Sure, it would’ve been neat to see New York Yankees second baseman Robinson Cano hit well at the Home Run Derby. He was the captain, after all, and he had an excellent showing last year. Yes, it would’ve been fun. However, I think that it’s actually a good thing that he performed so poorly.
Cano went out in the first round with just four homers. His total was the fewest among any of the participants, one shy of New York Mets third baseman David Wright. No doubt Cano was disappointed by his performance, as were Yankees fans everywhere. But as I said, there’s no need to worry.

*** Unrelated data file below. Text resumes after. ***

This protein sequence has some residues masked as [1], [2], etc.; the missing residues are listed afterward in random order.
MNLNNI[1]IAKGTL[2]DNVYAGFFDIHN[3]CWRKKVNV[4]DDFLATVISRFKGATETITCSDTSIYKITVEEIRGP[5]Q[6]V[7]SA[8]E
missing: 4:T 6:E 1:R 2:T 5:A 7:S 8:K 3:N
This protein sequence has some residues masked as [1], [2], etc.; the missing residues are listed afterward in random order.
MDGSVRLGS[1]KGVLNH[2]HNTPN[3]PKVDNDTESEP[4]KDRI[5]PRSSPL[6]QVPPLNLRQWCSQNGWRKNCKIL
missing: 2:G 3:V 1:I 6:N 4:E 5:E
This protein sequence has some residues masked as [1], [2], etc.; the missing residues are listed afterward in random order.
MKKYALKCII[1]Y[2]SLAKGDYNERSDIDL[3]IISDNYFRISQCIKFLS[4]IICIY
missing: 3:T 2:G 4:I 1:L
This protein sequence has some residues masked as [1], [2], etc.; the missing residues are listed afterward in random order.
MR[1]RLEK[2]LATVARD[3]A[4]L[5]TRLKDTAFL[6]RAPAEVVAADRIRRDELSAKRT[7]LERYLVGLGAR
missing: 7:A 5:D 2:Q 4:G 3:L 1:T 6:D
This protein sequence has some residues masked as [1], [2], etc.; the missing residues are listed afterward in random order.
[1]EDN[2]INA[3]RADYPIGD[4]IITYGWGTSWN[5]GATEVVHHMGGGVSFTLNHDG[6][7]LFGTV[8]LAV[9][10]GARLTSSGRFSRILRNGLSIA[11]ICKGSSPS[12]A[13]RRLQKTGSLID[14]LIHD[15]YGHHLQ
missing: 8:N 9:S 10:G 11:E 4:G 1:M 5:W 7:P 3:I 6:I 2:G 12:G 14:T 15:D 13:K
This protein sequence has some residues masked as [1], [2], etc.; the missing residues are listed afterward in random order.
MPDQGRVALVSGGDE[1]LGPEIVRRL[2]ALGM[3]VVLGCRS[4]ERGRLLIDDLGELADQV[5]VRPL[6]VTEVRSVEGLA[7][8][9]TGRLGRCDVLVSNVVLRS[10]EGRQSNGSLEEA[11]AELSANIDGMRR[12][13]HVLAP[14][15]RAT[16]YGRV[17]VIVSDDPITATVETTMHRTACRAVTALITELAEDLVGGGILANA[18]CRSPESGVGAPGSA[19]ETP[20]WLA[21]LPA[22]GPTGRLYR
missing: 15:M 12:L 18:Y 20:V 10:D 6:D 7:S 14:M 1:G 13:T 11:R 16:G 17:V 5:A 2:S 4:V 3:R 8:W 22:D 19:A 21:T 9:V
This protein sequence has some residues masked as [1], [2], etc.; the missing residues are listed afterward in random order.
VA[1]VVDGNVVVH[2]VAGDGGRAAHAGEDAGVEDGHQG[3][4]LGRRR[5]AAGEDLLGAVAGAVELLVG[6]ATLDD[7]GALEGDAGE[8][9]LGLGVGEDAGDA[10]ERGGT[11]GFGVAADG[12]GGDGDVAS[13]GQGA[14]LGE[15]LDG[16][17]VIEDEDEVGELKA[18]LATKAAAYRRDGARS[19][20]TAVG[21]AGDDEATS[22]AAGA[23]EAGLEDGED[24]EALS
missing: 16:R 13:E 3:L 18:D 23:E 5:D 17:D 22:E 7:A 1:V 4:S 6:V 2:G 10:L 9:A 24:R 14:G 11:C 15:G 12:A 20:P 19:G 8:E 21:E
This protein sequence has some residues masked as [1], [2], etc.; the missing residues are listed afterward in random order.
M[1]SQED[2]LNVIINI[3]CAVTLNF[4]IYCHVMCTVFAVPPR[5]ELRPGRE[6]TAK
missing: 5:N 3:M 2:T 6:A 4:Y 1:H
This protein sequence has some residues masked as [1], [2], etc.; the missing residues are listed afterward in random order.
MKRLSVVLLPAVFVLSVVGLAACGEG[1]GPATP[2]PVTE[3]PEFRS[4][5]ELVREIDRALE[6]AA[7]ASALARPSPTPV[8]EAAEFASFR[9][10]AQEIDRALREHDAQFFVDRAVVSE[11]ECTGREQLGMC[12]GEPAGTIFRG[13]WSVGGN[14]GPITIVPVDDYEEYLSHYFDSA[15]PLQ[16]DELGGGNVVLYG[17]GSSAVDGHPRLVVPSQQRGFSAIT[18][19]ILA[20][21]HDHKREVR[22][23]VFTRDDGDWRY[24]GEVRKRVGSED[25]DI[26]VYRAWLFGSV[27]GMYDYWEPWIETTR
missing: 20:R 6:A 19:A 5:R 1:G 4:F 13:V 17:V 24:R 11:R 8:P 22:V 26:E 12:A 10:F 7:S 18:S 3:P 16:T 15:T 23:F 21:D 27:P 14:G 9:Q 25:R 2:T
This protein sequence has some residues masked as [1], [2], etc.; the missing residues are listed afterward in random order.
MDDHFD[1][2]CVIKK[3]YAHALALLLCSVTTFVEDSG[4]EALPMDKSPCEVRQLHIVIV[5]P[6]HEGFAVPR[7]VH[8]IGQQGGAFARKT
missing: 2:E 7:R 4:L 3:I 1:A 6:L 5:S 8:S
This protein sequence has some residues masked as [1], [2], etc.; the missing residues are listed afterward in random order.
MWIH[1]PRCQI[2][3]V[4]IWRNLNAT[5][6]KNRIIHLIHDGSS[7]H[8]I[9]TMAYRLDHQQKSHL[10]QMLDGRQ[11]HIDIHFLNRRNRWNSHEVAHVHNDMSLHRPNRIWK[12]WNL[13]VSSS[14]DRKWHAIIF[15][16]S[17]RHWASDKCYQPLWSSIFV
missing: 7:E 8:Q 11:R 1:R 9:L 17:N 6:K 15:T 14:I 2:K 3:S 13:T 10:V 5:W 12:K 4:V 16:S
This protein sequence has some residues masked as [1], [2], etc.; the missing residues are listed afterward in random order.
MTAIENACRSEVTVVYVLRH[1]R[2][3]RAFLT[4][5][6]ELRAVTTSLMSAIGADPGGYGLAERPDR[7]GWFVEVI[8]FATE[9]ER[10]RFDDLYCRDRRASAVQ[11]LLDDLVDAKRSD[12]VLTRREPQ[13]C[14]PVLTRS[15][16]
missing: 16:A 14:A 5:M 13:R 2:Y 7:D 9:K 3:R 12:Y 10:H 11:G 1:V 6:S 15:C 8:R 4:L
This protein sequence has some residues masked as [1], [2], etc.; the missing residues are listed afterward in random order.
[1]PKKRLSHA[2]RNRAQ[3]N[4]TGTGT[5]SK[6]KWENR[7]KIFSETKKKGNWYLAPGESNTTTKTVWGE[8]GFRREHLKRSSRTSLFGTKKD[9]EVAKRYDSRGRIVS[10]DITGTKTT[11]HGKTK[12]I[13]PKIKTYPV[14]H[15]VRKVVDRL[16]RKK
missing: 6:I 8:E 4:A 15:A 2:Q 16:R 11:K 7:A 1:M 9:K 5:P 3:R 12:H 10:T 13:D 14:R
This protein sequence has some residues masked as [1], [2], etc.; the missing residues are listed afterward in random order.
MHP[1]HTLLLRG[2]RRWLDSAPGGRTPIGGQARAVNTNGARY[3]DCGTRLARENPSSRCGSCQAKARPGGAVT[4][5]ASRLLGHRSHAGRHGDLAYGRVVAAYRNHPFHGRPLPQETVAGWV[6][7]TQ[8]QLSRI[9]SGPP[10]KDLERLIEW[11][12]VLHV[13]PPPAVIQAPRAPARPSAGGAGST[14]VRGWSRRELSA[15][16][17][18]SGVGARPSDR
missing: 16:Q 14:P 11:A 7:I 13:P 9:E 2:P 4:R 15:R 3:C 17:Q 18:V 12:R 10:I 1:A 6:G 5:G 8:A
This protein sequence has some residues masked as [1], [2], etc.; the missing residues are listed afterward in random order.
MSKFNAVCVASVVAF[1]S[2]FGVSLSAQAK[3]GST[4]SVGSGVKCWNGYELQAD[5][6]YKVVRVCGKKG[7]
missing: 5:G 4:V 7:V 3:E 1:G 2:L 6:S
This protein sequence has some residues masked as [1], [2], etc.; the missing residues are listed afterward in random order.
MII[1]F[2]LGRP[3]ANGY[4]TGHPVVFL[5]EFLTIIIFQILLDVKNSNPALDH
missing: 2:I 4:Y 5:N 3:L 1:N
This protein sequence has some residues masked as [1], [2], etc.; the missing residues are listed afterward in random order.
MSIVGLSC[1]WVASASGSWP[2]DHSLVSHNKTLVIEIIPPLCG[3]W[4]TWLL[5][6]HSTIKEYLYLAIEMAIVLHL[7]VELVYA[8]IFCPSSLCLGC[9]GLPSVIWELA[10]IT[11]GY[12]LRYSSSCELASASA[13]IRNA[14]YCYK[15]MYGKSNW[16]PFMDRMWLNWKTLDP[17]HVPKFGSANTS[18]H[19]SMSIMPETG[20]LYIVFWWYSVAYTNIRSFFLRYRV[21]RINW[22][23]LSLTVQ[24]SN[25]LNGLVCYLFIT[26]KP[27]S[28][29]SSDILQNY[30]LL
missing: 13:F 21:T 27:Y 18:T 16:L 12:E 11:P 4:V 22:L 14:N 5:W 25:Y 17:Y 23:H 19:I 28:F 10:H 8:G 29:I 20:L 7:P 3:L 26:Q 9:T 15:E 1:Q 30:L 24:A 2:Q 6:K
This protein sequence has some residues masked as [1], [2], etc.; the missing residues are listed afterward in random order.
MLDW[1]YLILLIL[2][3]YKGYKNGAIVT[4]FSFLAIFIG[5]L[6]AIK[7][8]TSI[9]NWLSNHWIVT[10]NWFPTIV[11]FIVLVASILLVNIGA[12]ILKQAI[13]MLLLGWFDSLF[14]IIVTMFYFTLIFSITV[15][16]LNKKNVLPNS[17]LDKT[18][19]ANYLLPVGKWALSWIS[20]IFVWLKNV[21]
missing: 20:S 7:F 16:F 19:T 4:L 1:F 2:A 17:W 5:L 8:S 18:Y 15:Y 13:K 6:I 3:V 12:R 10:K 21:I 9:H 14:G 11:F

It seems that the longer players go into the Derby, the worse their second halves become. Swinging for the fences numerous times in one night undoubtedly ruins some players’ swings. Just look at Bobby Abreu. In 2005, he entered the break with 18 home runs. During the derby, Abreu clubbed 24 homers in one round. Then after the break, he had only six. The same happened with Josh Hamilton in 2008. Pre All-Star break, he had 21 homers. During the Derby, Hamilton smacked 28 home runs, shattering Abreu’s record. But after the All-Star break, he hit only 11 more.
Clearly, going deep into the Home Run Derby messes with a guy’s swing. For this reason, I’m happy that Robinson Cano had such an early exit.